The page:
Judaism: Ohr Torah: Martyrdom
Rabbi Shlomo RiskinThe writer is the founding and Chief Rabbi of Efrata, Gush Etzion, as well...
I shall be sanctified in the midst of the children of Israel…" (Leviticus 22:32)
Neither the Bible nor Jewish law has ever seen martyrdom as an ideal to be courted. There is the commandment that “God must be sanctified,” however, prior to this commandment for martyrdom, we find in last week’s portion the words: “You shall guard My statutes and My laws which person shall do and live by” (Leviticus 18:5). As our sages teach, “You shall live by My laws – and not die by them.”
Fascinatingly, Maimonides begins his discussion of the laws pertaining to sanctifying God’s not with the occasions when we must give up our lives, but rather with the times that we must live: “All of the House of Israel is commanded concerning sanctifying the great name of God… and are warned against desecrating His name… How so? When an idolater comes and forces an Israelite to transgress one of the biblical laws or be killed, the Jew must transgress the law rather than be killed; as it is written ‘You shall live by them and not die by them.’ And someone who allows himself to be killed rather than transgress the law is considered culpable for his [own] soul.” (Laws of the Fundamentals of the Torah 5)
Maimonides cites the Talmudic passage which states that one must give up his life rather than commit idolatry, adultery or murder. In all other cases, one must transgress the law rather than accept martyrdom. This Talmudic approach is encapsulated by the phrase, “it is better to desecrate one Sabbath and remain alive so that you can keep many more Sabbaths.” (B.T.Yoma 85b)
However, our Talmudic sages further ruled that during a time of persecution, a Jew must be willing to give up his life rather than commit the most minor transgression “regarding his shoelaces” (B.T. Sanhedrin 74).
So the value of a human life is heavily emphasized, and martyrdom seems to be only a position of last resort, but in times of persecution we must be willing to give up our lives rather than change the smallest detail of how we ties our shoes. How can one’s shoelace be so consequential?
The very verse that teaches us to live by our laws (Leviticus 18:5) is followed by 30 verses prohibiting sexual immorality. Each of these laws falls under the rubric of adultery, one of the sins which we may not transgress, even on pain of death. Why does the Bible present a ringing declaration of the importance of living by our laws and follow it with a list of laws that demand death rather than transgression?
To understand this, we must first understand how our sacred texts view life. There is an amazing dialogue in the Talmud between Alexander the Great and the rabbis:
Alexander asked, “What must a person do in order to live?” They responded, “He must kill himself.” He further asked, “What must a person do in order to die?” They responded, “He must preserve his life” (B.T. Tamid 32a).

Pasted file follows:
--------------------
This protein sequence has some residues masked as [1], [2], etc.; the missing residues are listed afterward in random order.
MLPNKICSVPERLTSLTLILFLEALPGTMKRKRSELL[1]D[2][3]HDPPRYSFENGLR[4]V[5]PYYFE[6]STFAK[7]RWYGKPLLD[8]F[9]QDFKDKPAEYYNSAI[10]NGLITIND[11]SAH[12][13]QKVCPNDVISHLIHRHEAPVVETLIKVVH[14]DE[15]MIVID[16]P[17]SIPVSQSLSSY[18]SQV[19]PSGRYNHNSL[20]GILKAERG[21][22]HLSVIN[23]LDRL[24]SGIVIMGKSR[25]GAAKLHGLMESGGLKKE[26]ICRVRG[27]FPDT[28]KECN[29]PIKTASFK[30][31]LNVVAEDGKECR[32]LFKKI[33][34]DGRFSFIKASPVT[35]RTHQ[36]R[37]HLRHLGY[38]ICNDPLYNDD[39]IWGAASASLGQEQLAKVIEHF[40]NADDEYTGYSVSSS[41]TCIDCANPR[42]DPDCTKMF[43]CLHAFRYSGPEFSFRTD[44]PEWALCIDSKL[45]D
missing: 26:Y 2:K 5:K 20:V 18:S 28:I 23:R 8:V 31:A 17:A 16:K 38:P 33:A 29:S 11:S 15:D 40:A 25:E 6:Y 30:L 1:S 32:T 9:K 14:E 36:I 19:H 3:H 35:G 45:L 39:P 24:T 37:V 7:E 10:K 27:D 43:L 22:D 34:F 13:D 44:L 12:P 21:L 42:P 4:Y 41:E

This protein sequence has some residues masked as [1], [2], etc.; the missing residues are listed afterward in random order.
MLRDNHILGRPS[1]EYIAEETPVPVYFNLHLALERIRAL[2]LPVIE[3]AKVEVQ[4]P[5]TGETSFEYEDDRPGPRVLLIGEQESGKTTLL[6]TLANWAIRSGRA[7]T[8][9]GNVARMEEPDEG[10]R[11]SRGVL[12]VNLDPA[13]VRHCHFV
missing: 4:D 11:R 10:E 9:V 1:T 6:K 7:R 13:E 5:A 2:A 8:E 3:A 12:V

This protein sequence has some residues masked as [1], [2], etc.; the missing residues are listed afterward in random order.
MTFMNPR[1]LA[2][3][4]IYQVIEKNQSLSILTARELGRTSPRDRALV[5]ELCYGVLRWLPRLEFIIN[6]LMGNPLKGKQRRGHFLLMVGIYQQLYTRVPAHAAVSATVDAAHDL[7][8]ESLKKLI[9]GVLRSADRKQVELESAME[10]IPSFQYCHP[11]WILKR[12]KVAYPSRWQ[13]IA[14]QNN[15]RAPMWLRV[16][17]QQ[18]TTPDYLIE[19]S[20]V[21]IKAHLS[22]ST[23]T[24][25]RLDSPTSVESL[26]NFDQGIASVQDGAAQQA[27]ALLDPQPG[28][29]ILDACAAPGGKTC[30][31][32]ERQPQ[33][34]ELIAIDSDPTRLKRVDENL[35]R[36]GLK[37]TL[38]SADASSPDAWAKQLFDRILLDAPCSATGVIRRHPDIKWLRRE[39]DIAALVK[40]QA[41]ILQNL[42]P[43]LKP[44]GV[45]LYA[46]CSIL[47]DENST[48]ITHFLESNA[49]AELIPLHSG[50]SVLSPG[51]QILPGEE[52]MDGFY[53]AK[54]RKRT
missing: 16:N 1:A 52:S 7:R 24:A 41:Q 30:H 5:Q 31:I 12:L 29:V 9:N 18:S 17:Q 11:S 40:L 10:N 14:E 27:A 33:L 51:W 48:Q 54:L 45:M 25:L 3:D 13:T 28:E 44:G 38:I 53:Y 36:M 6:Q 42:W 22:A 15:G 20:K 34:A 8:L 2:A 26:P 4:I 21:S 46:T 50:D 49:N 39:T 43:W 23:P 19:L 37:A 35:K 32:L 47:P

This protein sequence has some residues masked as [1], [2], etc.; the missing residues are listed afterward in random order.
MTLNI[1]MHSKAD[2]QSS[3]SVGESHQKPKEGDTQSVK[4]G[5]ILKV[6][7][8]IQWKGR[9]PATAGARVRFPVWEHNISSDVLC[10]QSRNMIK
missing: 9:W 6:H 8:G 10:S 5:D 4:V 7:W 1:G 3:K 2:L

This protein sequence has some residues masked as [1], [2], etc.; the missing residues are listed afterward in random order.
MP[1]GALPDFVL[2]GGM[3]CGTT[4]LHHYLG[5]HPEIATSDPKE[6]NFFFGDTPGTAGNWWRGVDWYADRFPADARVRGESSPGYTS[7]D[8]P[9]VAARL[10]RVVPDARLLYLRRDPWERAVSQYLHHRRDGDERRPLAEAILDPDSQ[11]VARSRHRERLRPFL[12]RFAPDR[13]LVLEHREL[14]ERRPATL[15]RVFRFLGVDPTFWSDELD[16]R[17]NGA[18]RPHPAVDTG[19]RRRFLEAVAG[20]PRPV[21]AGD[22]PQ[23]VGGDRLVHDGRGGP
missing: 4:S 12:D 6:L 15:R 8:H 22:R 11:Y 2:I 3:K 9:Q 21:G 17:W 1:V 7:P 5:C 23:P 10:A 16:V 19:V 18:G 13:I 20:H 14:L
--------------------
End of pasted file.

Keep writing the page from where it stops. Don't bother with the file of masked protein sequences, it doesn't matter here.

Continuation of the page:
Our sages are teaching a crucial principle: The only life truly worth living is a life consecrated to an ideal that is greater than any individual life. No one lives forever. If a person lives his entire life only in order to keep on living, he is bound to fail. However, if someone gives up his life for an ideal that is greater than himself, he succeeds in continuing that ideal—and something of himself—into the future.
This idea is also found in the biblical story of the Binding of Isaac. God teaches Abraham the greatest paradox of life: only if we are willing to sacrifice our future will our nation continue into the future. Dr. Martin Luther King, Jr., the leader of African Americans’ struggle for equality in America, said it very cogently: “If a man has not found a value for which he is willing to die, he is not fit to live.”
Many years ago, my revered teacher Rav Soloveitchik explained that it is very difficult to assess the relative importance of any one of our commandments; each is important in and of itself, but the whole is greater than the sum of the parts. However, there are certain commandments that assume special importance in certain historical periods. The descendants of Amalek who attempt to destroy the Jewish people are the ones with the best sense of which commandment is most significant for each generation.
After the destruction of the Second Temple, all of the Roman populace wore white shoelaces; the rabbis decreed that Jews wear black shoelaces in mourning for the Temple. The Romans were anxious to make us forget our national sovereignty and the dream of our Holy Temple. Hence it was crucial, even to the point of giving up our lives, that we wear black shoelaces so that future generation would never forget Jerusalem.
Rav Soloveitchik said then, and it is even truer today, that after the Holocaust, the most significant event in Jewish history was the declaration of the State of Israel and Israel is the most important means for securing the Jewish future. Anti-Semites realize this; hence their ongoing efforts to delegitimize the Jewish state. Giving up one’s life for the State of Israel is eternalizing one’s life for Jewish future.